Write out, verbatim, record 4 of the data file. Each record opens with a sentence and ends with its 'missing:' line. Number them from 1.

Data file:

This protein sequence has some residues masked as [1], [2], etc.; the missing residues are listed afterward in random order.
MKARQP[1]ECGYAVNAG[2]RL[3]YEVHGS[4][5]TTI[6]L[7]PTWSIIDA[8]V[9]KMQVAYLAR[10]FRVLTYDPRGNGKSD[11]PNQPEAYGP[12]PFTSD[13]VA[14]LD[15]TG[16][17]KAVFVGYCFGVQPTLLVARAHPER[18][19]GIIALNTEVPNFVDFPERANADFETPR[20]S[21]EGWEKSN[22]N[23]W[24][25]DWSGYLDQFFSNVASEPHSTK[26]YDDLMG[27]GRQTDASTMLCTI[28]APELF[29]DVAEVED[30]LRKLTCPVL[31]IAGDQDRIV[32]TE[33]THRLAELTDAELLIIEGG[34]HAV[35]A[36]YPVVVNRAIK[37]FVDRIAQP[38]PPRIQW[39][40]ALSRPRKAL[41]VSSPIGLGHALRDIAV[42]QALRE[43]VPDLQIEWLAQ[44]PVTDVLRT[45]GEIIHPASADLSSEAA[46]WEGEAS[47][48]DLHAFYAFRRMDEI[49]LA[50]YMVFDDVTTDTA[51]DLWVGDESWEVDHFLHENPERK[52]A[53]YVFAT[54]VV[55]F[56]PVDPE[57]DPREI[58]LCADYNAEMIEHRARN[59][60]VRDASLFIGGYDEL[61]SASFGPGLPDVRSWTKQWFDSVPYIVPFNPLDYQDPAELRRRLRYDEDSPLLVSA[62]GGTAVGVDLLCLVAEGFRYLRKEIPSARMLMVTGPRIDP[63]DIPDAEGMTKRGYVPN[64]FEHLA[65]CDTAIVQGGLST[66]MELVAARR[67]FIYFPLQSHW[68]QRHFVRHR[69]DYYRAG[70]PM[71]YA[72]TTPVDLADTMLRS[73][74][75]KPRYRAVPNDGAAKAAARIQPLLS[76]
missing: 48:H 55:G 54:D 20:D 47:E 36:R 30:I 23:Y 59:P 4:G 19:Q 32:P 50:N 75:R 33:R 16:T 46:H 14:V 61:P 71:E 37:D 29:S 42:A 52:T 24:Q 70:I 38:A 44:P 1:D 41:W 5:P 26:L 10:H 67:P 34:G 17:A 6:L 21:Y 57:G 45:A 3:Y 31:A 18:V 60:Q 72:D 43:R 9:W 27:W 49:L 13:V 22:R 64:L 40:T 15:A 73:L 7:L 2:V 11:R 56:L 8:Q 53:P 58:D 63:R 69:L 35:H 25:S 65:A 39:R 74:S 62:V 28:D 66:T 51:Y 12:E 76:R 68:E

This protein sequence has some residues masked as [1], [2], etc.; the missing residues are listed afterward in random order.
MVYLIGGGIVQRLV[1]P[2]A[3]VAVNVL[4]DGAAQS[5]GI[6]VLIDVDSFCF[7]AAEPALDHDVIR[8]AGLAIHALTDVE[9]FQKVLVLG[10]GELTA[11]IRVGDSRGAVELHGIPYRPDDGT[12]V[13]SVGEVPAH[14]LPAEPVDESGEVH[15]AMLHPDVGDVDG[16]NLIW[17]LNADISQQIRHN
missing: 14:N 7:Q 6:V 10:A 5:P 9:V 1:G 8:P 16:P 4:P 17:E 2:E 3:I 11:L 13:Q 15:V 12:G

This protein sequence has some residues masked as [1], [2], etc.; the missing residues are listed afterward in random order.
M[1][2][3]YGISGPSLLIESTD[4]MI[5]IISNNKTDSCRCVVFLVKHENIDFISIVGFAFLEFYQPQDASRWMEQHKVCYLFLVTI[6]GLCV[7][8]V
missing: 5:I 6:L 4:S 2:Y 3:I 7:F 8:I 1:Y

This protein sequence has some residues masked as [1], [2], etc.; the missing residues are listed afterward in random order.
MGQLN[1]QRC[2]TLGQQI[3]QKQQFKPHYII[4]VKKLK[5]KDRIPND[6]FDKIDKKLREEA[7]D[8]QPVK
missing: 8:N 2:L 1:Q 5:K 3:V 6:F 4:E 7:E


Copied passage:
This protein sequence has some residues masked as [1], [2], etc.; the missing residues are listed afterward in random order.
MGQLN[1]QRC[2]TLGQQI[3]QKQQFKPHYII[4]VKKLK[5]KDRIPND[6]FDKIDKKLREEA[7]D[8]QPVK
missing: 8:N 2:L 1:Q 5:K 3:V 6:F 4:E 7:E